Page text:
No. 684



Over the past several months it has been my good fortune to have interaction with a fantastic high school here in our community, St. Joseph High School. This is a Catholic High School with 237 students (506 K-12). The principal, Joe Mallett, tells me their graduation rate is 99 percent. I might add that we have two other school systems here in our community who are doing a great job as well -- Conway Christian Schools with 540 students K-12, and the Conway Public Schools with more than 9,000 students K-12. Everything is relative, but we are blessed to have some of the very best schools in the state.
When we were planning our “Bookcase Literacy Banquet,” a friend told me I should get in touch with St. Joseph High School, as their students are required to perform so many hours of community service each year. It was through another friend, who is Catholic, that I did get in touch with them and I learned something from her that gave me some insights regarding the role of parents that helped me see why their program is so successful. Keep in mind that this is a private school and these parents pay tuition in addition to paying taxes for their children’s education. Granted, most of these parents are hard working, manage their money and can afford the extra costs, but others do so at considerable personal sacrifice.
Here is what my friend told me that really hit home: “It is indeed a sacrifice for our family to pay to send three children to private school – but it is one that I would get a second job if I needed to in order to keep them in that school. The primary reason I send them is the fact they can say ‘God’ there and pray daily and see their peers praying and are bombarded with messages that build their moral character. The parent network is strong – we all look out for each other’s kids and we don’t hesitate to call another parent to let them know if we saw their child doing something we know the parent wouldn’t approve of.”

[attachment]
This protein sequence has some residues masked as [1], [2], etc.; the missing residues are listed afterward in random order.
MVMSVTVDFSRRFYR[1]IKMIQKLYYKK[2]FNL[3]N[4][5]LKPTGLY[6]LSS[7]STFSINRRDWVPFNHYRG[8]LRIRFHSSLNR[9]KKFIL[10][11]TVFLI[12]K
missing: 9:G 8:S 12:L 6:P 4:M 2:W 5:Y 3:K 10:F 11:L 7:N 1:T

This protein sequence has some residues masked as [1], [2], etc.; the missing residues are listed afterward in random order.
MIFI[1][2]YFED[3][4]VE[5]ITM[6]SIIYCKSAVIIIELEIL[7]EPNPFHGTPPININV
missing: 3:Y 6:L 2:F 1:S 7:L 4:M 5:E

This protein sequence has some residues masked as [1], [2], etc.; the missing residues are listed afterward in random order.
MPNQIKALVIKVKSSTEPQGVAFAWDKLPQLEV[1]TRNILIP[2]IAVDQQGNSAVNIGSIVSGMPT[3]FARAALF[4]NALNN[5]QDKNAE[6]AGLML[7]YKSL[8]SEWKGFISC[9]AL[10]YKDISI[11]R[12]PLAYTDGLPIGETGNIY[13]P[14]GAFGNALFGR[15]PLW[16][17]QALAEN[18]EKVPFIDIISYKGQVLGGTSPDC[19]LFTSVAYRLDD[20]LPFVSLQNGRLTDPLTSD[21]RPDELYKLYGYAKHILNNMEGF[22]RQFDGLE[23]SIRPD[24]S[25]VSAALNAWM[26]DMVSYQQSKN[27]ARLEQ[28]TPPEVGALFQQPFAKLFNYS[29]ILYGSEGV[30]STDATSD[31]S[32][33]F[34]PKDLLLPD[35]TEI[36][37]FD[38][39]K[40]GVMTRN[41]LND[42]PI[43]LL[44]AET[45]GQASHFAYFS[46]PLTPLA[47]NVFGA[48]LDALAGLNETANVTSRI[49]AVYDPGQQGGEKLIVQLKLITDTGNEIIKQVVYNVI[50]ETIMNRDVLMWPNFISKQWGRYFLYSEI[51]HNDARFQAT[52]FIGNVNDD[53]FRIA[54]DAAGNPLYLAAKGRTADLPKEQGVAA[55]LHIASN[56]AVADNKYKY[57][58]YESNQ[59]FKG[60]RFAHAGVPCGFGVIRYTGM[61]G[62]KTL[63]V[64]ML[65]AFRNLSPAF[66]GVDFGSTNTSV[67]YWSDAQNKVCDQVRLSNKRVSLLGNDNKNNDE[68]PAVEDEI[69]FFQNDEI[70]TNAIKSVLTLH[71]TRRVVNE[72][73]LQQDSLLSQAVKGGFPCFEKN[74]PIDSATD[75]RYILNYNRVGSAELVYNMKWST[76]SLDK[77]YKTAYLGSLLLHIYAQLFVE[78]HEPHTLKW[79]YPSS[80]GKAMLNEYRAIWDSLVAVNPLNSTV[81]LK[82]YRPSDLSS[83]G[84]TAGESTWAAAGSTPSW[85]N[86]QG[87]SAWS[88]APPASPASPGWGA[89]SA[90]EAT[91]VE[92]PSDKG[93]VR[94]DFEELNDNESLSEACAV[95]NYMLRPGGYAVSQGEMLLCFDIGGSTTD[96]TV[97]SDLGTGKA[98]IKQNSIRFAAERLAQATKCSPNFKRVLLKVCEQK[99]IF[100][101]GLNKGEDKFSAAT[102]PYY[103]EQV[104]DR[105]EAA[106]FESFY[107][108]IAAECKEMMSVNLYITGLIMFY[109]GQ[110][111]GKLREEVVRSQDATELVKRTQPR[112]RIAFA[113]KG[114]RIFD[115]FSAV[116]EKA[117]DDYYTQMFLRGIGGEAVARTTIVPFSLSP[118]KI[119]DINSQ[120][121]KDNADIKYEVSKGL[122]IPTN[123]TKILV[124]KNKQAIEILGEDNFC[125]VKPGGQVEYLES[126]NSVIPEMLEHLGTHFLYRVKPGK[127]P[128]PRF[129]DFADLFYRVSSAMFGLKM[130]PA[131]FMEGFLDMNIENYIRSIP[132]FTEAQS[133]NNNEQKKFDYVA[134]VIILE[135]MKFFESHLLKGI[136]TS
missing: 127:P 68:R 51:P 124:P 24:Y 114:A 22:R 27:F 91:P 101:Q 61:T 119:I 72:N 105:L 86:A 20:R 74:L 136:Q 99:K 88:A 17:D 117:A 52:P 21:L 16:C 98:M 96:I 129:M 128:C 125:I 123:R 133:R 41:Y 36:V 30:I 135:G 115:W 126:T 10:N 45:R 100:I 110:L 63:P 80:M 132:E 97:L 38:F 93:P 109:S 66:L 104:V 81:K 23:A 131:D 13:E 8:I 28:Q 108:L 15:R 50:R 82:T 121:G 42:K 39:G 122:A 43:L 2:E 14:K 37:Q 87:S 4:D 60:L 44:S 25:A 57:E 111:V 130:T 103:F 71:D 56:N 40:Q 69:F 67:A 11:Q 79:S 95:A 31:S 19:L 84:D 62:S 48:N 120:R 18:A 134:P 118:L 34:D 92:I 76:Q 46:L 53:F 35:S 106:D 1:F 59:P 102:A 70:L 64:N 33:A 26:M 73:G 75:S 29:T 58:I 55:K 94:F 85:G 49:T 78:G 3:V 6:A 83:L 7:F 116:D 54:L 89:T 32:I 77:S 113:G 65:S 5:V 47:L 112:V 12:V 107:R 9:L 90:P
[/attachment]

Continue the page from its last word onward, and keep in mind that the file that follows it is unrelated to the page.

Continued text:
My friend went on to share something else that really underscores the solid foundation of their curriculum and their philosophy. She said, “And while our ACT scores are much higher than state and national averages – I always remember the words of one teacher that has carried on throughout the years – she told someone that ‘we focus on preparing our children for Heaven – not – Harvard’ which says to me that the higher priority is faith. I’m sure there are many out there who wouldn’t agree with that philosophy.”
From my perspective, and I have been working on this for many years, I know that private schools can set priorities and guidelines that are not available to public schools, but the reason I have shared this is the role of parents in education, be they private or public. For many years I have attributed much of our schools’ poor performance and lack of success to teachers, but finally came to realize that most of the blame should be directed to parents. Many of the parents of public school students are doing a great job, but we need more, if we are to have quality schools all across our nation.
What I said earlier is not intended to pit one school or school system against another, because I would never do that, but what I am saying is that we can learn from each other. Teachers, schools and parents are very important, because what we teach our children today and tomorrow will determine our nation’s success in the years and decades to come. As I have said many times, the key to a student’s success is teaching them to read, before they start to school.
(EDITOR'S NOTE: Jim Davidson is a public speaker and syndicated columnist. You may contact him at 2 Bentley Drive, Conway, AR 72034. To support literacy, buy his book: “Learning, Earning & Giving Back.”)